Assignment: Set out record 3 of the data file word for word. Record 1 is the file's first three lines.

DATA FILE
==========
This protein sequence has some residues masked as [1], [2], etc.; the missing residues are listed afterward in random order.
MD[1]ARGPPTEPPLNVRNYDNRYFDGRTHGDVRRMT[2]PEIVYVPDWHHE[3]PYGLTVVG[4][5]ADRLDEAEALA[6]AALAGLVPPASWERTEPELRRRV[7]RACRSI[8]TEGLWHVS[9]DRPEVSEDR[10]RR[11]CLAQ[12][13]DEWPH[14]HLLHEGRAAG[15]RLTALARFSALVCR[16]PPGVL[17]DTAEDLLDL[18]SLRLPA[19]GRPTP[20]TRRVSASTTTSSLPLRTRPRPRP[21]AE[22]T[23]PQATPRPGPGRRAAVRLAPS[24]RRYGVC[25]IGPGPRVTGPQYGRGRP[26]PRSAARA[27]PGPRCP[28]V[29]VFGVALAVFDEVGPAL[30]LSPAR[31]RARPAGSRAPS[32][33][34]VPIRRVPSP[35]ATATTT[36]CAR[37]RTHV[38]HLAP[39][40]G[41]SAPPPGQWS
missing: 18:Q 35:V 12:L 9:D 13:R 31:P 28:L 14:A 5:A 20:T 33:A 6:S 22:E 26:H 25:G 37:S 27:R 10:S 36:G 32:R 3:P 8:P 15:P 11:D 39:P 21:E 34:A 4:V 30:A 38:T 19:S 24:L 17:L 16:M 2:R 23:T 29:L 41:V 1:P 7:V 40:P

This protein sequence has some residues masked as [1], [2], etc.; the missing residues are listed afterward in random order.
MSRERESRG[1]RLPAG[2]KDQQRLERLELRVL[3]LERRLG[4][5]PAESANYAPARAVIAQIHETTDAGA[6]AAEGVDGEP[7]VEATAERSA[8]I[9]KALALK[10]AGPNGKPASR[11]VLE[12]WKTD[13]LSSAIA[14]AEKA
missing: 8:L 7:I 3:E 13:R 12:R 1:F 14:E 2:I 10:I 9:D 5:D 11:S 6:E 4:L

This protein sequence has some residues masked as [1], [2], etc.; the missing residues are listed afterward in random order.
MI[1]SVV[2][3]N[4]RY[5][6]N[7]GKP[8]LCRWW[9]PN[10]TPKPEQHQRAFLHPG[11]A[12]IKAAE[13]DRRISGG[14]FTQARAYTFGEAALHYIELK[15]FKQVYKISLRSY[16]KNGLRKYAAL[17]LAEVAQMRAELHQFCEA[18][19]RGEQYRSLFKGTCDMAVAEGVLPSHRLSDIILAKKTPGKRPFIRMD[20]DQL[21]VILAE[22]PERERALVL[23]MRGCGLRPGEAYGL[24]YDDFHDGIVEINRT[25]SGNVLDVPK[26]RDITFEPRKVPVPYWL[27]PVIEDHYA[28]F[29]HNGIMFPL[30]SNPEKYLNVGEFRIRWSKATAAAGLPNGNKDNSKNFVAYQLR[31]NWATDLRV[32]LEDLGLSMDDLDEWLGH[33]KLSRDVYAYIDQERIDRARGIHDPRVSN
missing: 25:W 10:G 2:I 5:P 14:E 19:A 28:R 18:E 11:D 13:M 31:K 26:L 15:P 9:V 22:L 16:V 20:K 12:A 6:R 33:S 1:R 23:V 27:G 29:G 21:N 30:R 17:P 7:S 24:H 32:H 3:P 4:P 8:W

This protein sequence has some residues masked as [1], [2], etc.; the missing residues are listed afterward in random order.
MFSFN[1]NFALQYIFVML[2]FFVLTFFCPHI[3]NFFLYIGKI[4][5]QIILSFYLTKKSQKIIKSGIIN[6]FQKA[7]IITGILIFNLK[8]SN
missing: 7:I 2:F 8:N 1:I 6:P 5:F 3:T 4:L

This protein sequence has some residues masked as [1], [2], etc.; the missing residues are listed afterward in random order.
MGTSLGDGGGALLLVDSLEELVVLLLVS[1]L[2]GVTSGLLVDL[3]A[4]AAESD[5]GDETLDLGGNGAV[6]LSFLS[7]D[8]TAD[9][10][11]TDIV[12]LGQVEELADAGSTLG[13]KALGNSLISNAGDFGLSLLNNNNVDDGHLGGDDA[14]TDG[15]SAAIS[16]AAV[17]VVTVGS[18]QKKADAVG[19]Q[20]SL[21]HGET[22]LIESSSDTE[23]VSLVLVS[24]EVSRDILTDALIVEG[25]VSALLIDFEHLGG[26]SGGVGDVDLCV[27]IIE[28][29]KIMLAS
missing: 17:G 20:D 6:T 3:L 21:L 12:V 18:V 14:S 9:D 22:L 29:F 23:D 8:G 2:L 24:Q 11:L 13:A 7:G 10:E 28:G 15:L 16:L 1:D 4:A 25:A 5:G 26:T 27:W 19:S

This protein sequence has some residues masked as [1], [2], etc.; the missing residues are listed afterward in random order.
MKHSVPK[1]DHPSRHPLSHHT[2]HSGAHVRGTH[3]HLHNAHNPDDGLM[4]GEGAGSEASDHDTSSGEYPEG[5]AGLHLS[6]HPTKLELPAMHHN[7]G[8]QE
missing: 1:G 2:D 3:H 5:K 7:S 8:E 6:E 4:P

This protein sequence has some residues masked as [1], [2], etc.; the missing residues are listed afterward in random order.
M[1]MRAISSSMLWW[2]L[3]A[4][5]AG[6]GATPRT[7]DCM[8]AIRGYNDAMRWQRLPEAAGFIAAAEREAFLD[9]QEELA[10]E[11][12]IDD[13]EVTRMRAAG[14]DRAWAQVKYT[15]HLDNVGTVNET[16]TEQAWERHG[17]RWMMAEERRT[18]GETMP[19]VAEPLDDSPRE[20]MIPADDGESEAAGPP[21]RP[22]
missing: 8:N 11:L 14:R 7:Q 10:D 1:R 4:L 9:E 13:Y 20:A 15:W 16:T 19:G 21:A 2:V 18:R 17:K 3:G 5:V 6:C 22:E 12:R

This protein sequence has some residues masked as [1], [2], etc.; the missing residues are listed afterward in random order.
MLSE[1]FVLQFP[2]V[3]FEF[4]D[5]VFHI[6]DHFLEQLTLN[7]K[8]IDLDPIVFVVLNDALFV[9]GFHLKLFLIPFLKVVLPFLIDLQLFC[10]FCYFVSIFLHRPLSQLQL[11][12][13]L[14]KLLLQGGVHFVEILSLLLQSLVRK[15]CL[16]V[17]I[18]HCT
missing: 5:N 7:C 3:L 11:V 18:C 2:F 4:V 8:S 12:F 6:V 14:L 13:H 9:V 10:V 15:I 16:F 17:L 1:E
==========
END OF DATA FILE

This protein sequence has some residues masked as [1], [2], etc.; the missing residues are listed afterward in random order.
MI[1]SVV[2][3]N[4]RY[5][6]N[7]GKP[8]LCRWW[9]PN[10]TPKPEQHQRAFLHPG[11]A[12]IKAAE[13]DRRISGG[14]FTQARAYTFGEAALHYIELK[15]FKQVYKISLRSY[16]KNGLRKYAAL[17]LAEVAQMRAELHQFCEA[18][19]RGEQYRSLFKGTCDMAVAEGVLPSHRLSDIILAKKTPGKRPFIRMD[20]DQL[21]VILAE[22]PERERALVL[23]MRGCGLRPGEAYGL[24]YDDFHDGIVEINRT[25]SGNVLDVPK[26]RDITFEPRKVPVPYWL[27]PVIEDHYA[28]F[29]HNGIMFPL[30]SNPEKYLNVGEFRIRWSKATAAAGLPNGNKDNSKNFVAYQLR[31]NWATDLRV[32]LEDLGLSMDDLDEWLGH[33]KLSRDVYAYIDQERIDRARGIHDPRVSN
missing: 25:W 10:G 2:I 5:P 14:E 19:A 28:R 18:E 11:D 13:M 31:K 26:L 15:P 9:V 22:L 16:V 20:K 12:A 6:R 33:S 1:R 23:V 27:G 29:G 21:N 30:R 17:P 7:S 24:H 32:H 3:P 4:P 8:W